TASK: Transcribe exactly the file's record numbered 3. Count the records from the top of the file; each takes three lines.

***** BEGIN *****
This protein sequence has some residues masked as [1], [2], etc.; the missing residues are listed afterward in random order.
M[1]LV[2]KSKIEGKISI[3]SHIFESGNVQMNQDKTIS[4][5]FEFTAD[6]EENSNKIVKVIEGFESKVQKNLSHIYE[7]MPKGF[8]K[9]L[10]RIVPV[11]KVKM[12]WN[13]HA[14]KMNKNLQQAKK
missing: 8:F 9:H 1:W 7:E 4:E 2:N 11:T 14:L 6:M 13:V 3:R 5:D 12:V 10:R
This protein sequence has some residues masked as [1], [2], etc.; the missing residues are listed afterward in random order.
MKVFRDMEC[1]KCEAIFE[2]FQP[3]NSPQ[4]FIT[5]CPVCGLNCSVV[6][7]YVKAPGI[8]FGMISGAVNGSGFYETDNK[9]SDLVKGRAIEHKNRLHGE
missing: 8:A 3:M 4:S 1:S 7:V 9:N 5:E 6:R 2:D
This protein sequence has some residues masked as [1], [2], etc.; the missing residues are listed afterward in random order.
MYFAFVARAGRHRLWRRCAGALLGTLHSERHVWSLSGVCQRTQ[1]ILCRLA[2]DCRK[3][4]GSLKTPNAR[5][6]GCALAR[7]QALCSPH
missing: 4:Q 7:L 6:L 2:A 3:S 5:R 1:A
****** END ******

This protein sequence has some residues masked as [1], [2], etc.; the missing residues are listed afterward in random order.
MYFAFVARAGRHRLWRRCAGALLGTLHSERHVWSLSGVCQRTQ[1]ILCRLA[2]DCRK[3][4]GSLKTPNAR[5][6]GCALAR[7]QALCSPH
missing: 4:Q 7:L 6:L 2:A 3:S 5:R 1:A